24 October 2021
Here are a couple of ways that the cloud can help you:
If you are looking to digitize or automate some of your business processes, leveraging the cloud can make the process quicker, safer, and more affordable.
If you have existing digital infrastructure, moving some of these to the cloud can help them become more scalable, secure, and reliable.
Before I expound on these points, I want to give a working definition of the cloud in the context of this post:
The cloud can be thought of as just a bunch of computers and databases that someone else owns. On one side of the spectrum, you can get these computers bare, and it would be up to you to utilize them. On the other side of the spectrum, the cloud can provide full-fledged services that you can use right away.
There are multiple steps involved in creating custom software for your business. Here is a rough outline of the process:
Using the cloud helps the most with points #2 through #4.
For point #2: The cloud offers infrastructure-as-a-service (IaaS), which means renting the cloud provider’s computers. That means that you can avoid paying the large upfront costs associated with buying your own hardware. Most cloud providers offer a monthly payment scheme for this type of service. What was once a capital expenditure can become an operation cost, and a more affordable one at that. One example of IaaS is Amazon’s Amazon EC2.
For point #3: You still need software developers to build an app. But rather than building all parts of the application, you can take advantage of cloud providers’ platform-as-a-service (PaaS) and software-as-aservice (SaaS) offerings, so that you don’t have to do everything by yourself. For example, you can use Microsoft’s Azure App Service, a PaaS offering, which takes care of the infrastructure needed to host and scale your applications with minimal effort. You can also use SendGrid, available as a SaaS offering in Microsoft Azure, to handle sending emails for you, again with minimal effort from your developers. This leaves your developers with more time to work on your application’s core business logic.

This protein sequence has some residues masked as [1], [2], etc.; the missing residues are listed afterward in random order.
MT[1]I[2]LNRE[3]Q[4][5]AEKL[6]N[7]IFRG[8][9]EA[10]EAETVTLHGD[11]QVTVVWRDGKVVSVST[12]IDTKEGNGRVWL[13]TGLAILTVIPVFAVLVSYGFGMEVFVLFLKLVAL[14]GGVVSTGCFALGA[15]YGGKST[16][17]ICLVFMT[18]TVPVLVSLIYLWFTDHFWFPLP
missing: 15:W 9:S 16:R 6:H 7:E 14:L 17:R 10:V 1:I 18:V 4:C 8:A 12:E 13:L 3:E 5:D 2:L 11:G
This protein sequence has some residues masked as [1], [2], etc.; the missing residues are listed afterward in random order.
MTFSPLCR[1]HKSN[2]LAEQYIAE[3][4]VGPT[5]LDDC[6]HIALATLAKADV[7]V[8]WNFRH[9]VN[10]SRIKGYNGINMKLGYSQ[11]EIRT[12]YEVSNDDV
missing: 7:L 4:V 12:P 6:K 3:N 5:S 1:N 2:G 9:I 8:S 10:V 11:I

For point #4: Having IT professionals to keep your application running smoothly is still essential. However, when using cloud services, this responsibility shifts toward the cloud provider and away from your own staff. This means that you may be able to save on operational costs by hiring fewer network administrators or IT professionals.
Cloud providers have years of experience and professional staff that are familiar with all aspects of building and maintaining software infrastructure. Working on scalability, reliability, and security using your own in-house staff is definitely possible, but there are instances where you can be better served leveraging the services that cloud providers offer.
For example, Azure App Service has an auto-scale capability, wherein the computer hosting your application can become more powerful when demand spikes so that your application continues to run smoothly and users can still see your website without any performance degradation. This quick reaction to demand may be difficult or even impossible when using your in-house IT infrastructure.
Cloud services also have measures for risk mitigation in the event of disasters. For example, the storage offerings in Azure have replication capabilities, meaning that your data can be stored in multiple locations. This prevents data loss in case the data center originally hosting your content becomes unavailable for whatever reason. Achieving this level or reliability may also be difficult or expensive when using in-house IT infrastructure.
Needless to say, security on cloud data centers is also top-notch. Several layers of security are in place, from physical (choosing secure data center locations, security personnel, etc.) to digital (firewalls, access restrictions, etc.).
Cloud services can do most of the technical heavy lifting for you, leaving you more time to focus on core business activities.